Sunday, 1 November 2015

Should I do an iternship during my PhD?

Internships are a great way to figure out what you want to do with your life, if like me you have decided that academia might not be your thing. Indeed, even if you are not sure about academia, or have decided that academia is definitely your thing, you might still benefit from some insight into the world outside of the ivory tower.

In this post I'm going to concentrate on internship that a PhD student might look into, rather than an undergraduate student, as I believe that although they overlap there are, surprisingly, a lot of internships out there just for people who have completed or are completing a PhD.

What are Internships?
An internship is a little bit like the work experience you did back when you were in school, except for a longer time period. They can last from anywhere around 1 month to a year and can be fully paid, part paid (normally expenses are covered) or unfortunately unpaid. Unpaid internship have had bad rap recently, quite rightly so, as a lot of companies use them as a free workforce of young, enthusiastic people who are being exploited to do the work a paid employee should really be doing. Luckily, in my experience, this does not often happen in the world of science related internships. Most internships I have looked into are paid, or you are at least given some compensation for your time, like expenses (let me know if you think differently, or have found this not the case).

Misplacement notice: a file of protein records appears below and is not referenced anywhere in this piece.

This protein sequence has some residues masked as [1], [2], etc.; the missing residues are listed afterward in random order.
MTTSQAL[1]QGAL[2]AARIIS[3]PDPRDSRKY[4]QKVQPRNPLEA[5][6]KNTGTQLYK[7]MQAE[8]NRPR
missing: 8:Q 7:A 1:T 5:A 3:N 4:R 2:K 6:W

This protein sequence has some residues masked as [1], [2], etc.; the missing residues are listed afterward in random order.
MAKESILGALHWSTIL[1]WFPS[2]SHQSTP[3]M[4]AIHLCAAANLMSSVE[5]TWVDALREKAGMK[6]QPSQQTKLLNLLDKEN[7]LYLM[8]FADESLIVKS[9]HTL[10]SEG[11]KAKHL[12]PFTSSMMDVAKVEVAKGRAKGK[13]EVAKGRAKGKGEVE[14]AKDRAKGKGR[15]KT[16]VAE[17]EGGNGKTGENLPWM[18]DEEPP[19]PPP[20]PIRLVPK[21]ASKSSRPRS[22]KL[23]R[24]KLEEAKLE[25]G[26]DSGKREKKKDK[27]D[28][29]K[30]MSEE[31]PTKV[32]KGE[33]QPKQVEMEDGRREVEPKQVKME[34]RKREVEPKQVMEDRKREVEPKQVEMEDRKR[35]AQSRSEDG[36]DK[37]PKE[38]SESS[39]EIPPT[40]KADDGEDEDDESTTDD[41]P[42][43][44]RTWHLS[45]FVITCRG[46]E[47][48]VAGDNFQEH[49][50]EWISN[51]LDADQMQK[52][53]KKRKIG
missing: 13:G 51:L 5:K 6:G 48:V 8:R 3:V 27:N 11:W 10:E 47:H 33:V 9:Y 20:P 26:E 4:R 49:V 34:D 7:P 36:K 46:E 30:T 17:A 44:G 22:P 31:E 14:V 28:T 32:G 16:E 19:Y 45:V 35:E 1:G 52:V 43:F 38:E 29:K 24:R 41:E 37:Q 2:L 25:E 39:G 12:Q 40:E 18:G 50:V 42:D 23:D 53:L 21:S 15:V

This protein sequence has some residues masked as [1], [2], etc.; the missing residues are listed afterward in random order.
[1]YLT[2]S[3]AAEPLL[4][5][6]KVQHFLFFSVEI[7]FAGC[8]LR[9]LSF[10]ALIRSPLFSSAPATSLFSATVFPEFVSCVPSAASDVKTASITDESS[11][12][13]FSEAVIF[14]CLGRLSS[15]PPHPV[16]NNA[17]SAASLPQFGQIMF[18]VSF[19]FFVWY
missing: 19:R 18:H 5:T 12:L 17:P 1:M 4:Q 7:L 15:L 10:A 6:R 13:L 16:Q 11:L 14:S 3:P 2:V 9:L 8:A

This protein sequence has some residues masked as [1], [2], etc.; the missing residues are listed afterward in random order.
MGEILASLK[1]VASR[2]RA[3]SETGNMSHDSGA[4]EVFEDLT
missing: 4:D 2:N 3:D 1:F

What type of internships are out there?
There are quite a lot of science related internships out there, from working for the summer in a lab, to working for a company like Rolls Royce or AstraZeneca. However these are often targeted towards undergraduates finishing their first degree. This is not to say that a PhD student couldn't do one of these internships - I have a friend who did an internship over the final summer of her PhD in an actuary firm, however as they are not specifically for PhD students I won't be going into them in detail here. But, let me know if you would like me to do a post on more general internships.